Melbourne Cup Winner Vintage Crop Passes Away

1993 Melbourne Cup winner and influential stayer Vintage Crophas passed away at the age of 27.

The success of Vintage Crop is one of the major reasons that the Melbourne Cup has been dominated by European-trained stayers in recent years.

The success of Vintage Crop is one of the major reasons that the Melbourne Cup has been dominated by European-trained stayers in recent years. Photo by: Taron Clarke

Vintage Crop made his racing debut in 1991 under the care of leading Irish trainer Dermot Weld and showed that he had plenty of potential by winning his first race start at Thurles by an impressive eight lengths.

The Rousillon gelding score two wins over jumps in the second and third starts of his career and he maintained that winning form when he took out the Mountain Ash Handicap at Gowran Park in 1992.

Vintage Crop suffered the first defeat of his career when he finished third behind stablemate Sharp Review in the Old Vic Series Handicap at Leopardstown, but he returned to winning form in the Carling Gold Cup Handicap before making his Group 1 debut with a fifth place finished behind Mashaallah in the 1992 edition of the Irish St Leger.

The tough stayer scored a dominant eight lengths win in the 1992 Cesarewitch Handicap at Newmarket and he returned to jumps racing with a credible sixth place finish in the 1993 Champion Hurdle during the Cheltenham Festival.

Vintage Crop returned to Group 1 level with a sixth place finish behind Drum Taps in the 1993 edition of the Gold Cup at the Royal Ascot Meeting and finally broke through for his maiden win at the highest level of racing in the 1993 Irish St Leger.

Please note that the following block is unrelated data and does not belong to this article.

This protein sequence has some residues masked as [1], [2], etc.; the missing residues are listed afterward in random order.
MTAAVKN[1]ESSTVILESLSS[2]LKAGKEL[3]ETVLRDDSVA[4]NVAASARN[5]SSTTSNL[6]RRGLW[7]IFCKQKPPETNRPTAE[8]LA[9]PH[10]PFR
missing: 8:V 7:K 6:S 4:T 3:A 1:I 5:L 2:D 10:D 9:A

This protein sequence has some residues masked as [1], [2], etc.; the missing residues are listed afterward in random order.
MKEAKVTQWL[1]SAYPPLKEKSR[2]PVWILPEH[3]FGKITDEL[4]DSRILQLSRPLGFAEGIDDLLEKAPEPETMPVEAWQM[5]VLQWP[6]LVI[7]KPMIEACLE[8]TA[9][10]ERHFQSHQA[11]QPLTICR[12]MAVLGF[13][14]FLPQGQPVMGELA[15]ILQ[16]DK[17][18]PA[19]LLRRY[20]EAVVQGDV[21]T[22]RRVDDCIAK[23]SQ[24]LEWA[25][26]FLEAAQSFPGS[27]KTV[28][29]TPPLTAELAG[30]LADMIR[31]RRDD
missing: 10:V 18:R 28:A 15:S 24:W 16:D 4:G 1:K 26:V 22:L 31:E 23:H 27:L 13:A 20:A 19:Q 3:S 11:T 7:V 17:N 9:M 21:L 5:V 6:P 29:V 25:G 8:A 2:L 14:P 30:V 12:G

Weld opted to take the, at the time, unusual step of bringing Vintage Crop to Australia for the Group 1 Melbourne Cup (3200m) and it proved a masterstroke when he stormed clear from the rest of the field in the final stages of the race to become the first European-trained horse in history to win ‘the race that stops a nation’.

Vintage Crop recorded his second straight win in the Irish St Leger and returned to Australia for another crack at the Melbourne Cup in 1994 and he was well-backed in the lead-up to the race, but could finish no better than seventh behind Jeune with the top-weight on his back.

He was unable to add a third Irish St Leger title to his name when he finished fourth in the 1995 edition of the race, but he returned to Flemington for another crack at the Melbourne Cup and was able to finish an extremely tough third behind Doriemus and Nothin’ Leica Dane.

Vintage Crop was retired after running in the 1995 Melbourne Cup and he spent the rest of his days as the most popular member of the Living Legends attraction at the Irish National Stud.

The Melbourne Cup field is now dominated by European-trained horses and the success of Vintage Crop in our most popular race was one of the triggers for the Melbourne Cup becoming the global event that it is today.

About The Author

Thomas Hackett

Thomas is a passionate and opinionated racing journalist and punter who has been obsessed with horse racing since he backed Saintly to win the 1996 Melbourne Cup. An international racing enthusiast, he has his finger on the pulse of racing news not just from Australia but all around the world.